2Kings 19:31 For out of Jerusalem shall go forth a remnant, and they that escape out of mount Zion: the zeal of the LORD of hosts shall do this.
2Kings 19:32 Therefore thus saith the LORD concerning the king of Assyria, He shall not come into this city, nor shoot an arrow there, nor come before it with shield, nor cast a bank against it.
2Kings 19:33 By the way that he came, by the same shall he return, and shall not come into this city, saith the LORD.
2Kings 19:34 For I will defend this city, to save it, for mine own sake, and for my servant David’s sake.
At this point, the LORD’s message is addressed to Hezekiah. It basically says: This is a sign that I will protect you. The rest of this year and the next you will eat what grows by itself in the land. In the 3rd year you will plant and reap and plant vineyards and eat of their fruit. The remaining remnant of Judah will once again take root in the land and grow. From those in Jerusalem, a remnant will go out and once again populate the land. I, the LORD of hosts, will do this.
Regarding the king of Assyria, he will not come into Jerusalem or be allowed to attack it in any way. He won’t even be allowed to establish a siege. He will go back home the way he came and will not be allowed to enter Jerusalem. I, the LORD God of Israel will save it for My sake and for My servant David’s sake.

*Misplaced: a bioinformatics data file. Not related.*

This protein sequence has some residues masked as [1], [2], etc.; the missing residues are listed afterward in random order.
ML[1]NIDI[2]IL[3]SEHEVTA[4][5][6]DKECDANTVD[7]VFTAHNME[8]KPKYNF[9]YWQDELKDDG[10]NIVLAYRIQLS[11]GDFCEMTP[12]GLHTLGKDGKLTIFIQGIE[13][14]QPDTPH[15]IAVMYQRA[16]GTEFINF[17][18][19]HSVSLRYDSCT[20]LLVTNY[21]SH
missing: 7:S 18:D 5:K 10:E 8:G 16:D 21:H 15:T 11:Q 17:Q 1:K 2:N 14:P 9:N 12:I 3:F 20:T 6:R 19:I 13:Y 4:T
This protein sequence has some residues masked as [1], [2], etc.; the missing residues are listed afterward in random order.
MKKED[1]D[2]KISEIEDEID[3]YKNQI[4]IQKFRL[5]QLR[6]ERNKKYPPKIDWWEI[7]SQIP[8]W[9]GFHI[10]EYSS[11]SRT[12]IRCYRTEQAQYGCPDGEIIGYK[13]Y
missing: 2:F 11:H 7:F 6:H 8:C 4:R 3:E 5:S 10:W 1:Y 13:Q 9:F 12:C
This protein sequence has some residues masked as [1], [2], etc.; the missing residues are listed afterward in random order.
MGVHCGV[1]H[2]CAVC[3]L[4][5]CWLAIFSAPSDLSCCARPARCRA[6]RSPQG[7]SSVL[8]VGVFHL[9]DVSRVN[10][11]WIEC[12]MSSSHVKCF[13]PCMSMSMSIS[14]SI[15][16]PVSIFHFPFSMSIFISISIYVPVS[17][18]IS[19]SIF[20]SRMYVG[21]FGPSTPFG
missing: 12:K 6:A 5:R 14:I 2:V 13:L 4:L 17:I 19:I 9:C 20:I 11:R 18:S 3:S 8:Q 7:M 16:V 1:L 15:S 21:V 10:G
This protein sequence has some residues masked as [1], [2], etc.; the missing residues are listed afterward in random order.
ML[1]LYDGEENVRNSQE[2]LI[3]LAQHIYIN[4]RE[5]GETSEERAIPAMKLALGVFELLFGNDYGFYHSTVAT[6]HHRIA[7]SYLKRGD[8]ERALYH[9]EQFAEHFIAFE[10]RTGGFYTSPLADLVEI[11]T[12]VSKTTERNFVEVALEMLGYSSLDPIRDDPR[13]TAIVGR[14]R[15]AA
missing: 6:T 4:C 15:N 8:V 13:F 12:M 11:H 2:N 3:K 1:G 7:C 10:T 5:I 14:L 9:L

Guzik offers this historical note from his study: “After this retreat from Judah, Sennacherib commissioned a record, which is preserved in the spectacular Annals of Sennacherib (the Taylor Prisim), which can be seen in the British Museum. It shows how full of pride Sennacherib’s heart still was, even if he could not even claim he conquered Jerusalem.” It reads as follows: “I attacked Hezekiah of Judah who had not subjected himself to me, and took forty-six fortresses, forts and small cities. I carried away captive 200,150 people, big and small, both male and female, a multitude of horses, young bulls, asses, camels, and oxen. Hezekiah himself I locked up in Jerusalem like a bird in its cage. I put up banks against the city. I separated his cities whose inhabitants I had taken prisoners from his realm and gave them to Mitiniti, king of Ashdod, Padi, king of Ekron, and Zilbel, king of Gaza and thus diminished his country. And I added another tax to the one imposed on him earlier.” (Cited in Bultema, commentary on Isaiah)